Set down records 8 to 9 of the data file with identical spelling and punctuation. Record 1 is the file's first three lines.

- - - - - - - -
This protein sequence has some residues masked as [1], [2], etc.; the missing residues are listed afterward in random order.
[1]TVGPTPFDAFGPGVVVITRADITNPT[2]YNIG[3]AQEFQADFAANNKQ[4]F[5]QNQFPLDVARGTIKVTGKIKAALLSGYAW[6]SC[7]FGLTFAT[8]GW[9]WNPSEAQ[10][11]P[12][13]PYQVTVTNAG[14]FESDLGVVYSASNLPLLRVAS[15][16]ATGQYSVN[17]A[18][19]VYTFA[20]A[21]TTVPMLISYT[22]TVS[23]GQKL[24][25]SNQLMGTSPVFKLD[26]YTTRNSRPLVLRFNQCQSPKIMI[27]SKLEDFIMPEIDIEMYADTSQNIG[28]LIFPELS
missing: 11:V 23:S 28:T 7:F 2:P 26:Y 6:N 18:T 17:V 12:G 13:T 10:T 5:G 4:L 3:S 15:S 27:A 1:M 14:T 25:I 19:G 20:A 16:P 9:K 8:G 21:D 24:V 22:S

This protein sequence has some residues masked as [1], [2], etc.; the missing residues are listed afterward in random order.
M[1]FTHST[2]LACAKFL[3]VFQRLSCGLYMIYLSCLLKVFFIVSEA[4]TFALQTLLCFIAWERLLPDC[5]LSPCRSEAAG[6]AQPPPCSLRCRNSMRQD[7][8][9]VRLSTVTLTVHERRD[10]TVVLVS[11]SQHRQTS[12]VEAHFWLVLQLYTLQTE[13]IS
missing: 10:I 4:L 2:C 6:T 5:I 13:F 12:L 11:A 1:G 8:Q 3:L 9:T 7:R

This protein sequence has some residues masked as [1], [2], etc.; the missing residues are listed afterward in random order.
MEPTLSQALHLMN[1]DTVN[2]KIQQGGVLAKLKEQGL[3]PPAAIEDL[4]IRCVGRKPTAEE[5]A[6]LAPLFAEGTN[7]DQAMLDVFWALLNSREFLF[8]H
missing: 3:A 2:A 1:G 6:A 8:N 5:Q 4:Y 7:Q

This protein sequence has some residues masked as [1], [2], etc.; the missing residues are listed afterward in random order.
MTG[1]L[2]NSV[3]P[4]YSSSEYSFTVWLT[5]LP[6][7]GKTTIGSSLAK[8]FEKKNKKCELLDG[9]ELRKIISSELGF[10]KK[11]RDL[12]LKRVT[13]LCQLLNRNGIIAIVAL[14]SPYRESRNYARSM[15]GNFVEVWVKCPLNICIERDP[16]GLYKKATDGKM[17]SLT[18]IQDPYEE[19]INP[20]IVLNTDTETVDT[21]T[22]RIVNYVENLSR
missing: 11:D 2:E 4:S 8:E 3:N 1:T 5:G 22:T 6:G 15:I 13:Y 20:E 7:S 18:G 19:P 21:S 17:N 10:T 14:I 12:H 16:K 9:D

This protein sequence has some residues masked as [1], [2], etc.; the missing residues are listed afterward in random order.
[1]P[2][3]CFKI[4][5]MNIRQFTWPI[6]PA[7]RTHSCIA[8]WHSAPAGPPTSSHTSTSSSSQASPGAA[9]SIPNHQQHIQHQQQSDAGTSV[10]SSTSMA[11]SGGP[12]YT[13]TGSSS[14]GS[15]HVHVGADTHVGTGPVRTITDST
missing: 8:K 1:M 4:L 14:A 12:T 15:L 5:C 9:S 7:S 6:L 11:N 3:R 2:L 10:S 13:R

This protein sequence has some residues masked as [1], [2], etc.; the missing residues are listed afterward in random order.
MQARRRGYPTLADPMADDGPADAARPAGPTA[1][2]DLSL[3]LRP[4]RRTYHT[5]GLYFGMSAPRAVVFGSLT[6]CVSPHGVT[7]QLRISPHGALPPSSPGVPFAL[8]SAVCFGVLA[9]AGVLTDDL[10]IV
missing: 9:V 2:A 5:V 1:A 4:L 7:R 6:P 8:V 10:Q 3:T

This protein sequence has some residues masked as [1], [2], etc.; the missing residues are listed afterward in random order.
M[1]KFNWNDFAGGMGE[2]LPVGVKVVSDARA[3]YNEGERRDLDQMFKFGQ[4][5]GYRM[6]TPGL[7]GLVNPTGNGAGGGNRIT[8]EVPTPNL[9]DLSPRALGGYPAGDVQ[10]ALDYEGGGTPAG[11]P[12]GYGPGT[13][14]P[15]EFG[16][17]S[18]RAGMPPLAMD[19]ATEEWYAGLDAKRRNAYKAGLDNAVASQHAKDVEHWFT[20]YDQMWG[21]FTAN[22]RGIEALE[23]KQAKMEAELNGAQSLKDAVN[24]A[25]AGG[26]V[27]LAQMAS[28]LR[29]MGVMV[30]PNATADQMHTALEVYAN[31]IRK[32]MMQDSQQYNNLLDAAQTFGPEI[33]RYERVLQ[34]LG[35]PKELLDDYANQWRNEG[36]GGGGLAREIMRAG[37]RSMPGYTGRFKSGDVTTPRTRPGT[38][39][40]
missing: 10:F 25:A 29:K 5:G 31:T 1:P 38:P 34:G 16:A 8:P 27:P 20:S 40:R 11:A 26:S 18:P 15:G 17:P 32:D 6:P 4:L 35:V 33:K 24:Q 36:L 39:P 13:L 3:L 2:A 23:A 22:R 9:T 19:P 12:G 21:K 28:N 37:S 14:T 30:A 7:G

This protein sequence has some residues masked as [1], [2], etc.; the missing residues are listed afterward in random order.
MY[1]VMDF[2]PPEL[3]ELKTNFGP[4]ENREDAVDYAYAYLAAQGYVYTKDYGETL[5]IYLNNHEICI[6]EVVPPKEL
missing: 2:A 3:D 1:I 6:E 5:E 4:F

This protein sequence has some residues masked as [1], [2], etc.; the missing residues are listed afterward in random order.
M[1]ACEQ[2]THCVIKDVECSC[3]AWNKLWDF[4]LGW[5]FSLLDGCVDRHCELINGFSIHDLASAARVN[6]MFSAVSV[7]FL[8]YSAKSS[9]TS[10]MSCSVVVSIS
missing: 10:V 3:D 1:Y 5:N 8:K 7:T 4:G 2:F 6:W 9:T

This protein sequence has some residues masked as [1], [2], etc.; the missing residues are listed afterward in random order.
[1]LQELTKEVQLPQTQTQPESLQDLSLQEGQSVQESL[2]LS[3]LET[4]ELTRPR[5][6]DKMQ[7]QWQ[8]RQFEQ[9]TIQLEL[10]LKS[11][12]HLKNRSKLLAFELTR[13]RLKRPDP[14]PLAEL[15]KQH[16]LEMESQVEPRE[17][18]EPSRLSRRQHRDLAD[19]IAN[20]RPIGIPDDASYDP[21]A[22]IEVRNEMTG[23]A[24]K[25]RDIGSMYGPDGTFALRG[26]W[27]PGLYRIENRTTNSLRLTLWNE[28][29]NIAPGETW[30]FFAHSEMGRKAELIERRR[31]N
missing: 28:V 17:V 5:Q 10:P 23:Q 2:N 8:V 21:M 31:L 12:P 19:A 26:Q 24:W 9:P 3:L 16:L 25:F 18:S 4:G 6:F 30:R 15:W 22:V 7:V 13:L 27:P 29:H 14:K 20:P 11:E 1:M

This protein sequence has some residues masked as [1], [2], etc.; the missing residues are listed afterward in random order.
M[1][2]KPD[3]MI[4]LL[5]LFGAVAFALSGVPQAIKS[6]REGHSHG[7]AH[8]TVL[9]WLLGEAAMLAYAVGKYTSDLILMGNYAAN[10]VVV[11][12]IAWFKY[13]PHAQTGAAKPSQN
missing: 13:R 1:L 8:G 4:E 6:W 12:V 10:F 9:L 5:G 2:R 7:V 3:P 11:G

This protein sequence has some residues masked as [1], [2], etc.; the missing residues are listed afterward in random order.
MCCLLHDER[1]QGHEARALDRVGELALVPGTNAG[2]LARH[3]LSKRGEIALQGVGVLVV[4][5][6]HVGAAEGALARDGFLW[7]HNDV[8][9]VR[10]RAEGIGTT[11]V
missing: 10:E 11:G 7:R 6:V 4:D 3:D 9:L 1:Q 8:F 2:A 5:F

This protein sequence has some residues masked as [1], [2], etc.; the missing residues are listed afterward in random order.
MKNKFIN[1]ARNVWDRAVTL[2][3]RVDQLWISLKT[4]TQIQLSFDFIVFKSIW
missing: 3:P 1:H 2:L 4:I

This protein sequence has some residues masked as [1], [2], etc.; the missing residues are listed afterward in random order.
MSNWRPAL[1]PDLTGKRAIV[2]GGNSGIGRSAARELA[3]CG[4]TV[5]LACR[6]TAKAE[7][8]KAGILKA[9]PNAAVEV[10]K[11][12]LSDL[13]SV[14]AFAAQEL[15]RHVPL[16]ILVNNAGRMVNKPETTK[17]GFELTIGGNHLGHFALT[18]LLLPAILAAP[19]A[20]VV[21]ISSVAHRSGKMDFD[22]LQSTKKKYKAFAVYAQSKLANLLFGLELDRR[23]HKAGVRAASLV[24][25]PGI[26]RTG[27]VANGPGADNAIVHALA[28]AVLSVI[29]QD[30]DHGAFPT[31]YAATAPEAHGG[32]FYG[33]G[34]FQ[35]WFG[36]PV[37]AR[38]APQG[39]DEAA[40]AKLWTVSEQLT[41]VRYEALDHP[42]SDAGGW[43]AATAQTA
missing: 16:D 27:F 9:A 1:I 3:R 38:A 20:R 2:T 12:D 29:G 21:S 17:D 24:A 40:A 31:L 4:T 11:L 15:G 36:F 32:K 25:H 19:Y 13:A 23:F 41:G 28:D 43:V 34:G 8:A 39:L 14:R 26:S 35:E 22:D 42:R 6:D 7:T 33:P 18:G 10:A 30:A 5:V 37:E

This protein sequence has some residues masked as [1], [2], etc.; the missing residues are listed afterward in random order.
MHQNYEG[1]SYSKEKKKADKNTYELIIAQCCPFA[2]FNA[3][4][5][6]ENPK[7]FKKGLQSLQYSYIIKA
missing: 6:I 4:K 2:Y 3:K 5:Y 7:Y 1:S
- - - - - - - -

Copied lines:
This protein sequence has some residues masked as [1], [2], etc.; the missing residues are listed afterward in random order.
MY[1]VMDF[2]PPEL[3]ELKTNFGP[4]ENREDAVDYAYAYLAAQGYVYTKDYGETL[5]IYLNNHEICI[6]EVVPPKEL
missing: 2:A 3:D 1:I 6:E 5:E 4:F

This protein sequence has some residues masked as [1], [2], etc.; the missing residues are listed afterward in random order.
M[1]ACEQ[2]THCVIKDVECSC[3]AWNKLWDF[4]LGW[5]FSLLDGCVDRHCELINGFSIHDLASAARVN[6]MFSAVSV[7]FL[8]YSAKSS[9]TS[10]MSCSVVVSIS
missing: 10:V 3:D 1:Y 5:N 8:K 7:T 4:G 2:F 6:W 9:T